Other Infrastructure Study

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  • Publication
    Sustainable Development of Inland Waterways Transport in Vietnam: Strengthening the Regulatory, Institutional and Funding Frameworks
    (Washington, DC, 2022) World Bank
    Vietnam has a long history of using its rivers and canals for transportation of goods and people. Today, Vietnam’s waterways transport about 17 percent of all domestic goods tonage loaded in Vietnam and perform nearly 19 percent of all traffic tasks, a measure which combines both tonnes loaded and distance carried. These are very high levels by international standards, and Vietnam’s national freight task proportion is more than double that for China, the United States, and the European Union where inland waterways are also prevalent. Right after its integration into the international economic community in the late 1980s, Vietnam listed the development of inland waterways transport as one of its priorities to boost economic growth. Overcoming financing constraints, the country has made enormous strides in developing its inland waterways transport by efficiently exploiting the natural conditions of its rivers and canals. However, exploiting only the natural conditions of Vietnam’s inland waterways could diminish the country’s competitive advantage over time. In order to bring the waterways’ great potential into reality, further investment is required in the institutional structure, in strengthening the legal and regulatory framework, and in improvement of the funding framework for the sector. This report provides a comprehensive review and assessment of the challenges that the sector faces, along with a reform program recommended to the government of Vietnam that could help improve the enabling environment for the inland waterways transport industry and further its growth and technical sophistication.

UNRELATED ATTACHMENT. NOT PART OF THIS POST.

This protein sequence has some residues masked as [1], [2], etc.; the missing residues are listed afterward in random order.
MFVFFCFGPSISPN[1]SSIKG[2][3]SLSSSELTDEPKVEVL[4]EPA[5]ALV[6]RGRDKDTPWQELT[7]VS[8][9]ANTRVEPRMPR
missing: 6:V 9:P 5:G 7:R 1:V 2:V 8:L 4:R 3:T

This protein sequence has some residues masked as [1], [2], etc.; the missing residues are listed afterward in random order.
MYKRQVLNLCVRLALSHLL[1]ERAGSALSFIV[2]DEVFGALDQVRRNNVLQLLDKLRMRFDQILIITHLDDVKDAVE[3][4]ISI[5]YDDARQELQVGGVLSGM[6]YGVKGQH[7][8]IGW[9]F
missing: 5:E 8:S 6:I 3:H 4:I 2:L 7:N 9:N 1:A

• Publication
    Reforming the Indian Ports Sector
    (Washington, DC, 2013-06) World Bank
    Maritime transport carries more than nine-tenths of tonnage of world international trade. The international shipping industry, competitive and dominated by private companies, has delivered to trading nations increasing capacity, generally improving service levels, and declining unit shipping costs. To access and extract the maximum benefit from this vital transport resource each nation depends on the performance of its ports sector; not only on the capacity, quality and price of port services but also their connectivity to hinterlands and to the industrial and consumer markets they serve. Ports in India, as in many countries, face continued pressure to handle higher throughput, adapt to larger and more specialized vessels, improve productivity, and adopt new technology and information systems that can meet the increasingly demanding service standards expected by shippers, logistics companies and shipping operators. As in all economic sectors, the success of ports depends not only on investment in its infrastructure but on supportive policy and regulatory structures, and on the effectiveness of the institutions that deliver services to customers. This Report contains an analysis of the current status of India s ports sector, identifies potential constraints on the ability of ports to meet India s future development needs, and sets out a recommended policy framework to increase the efficiency and effectiveness of the sector.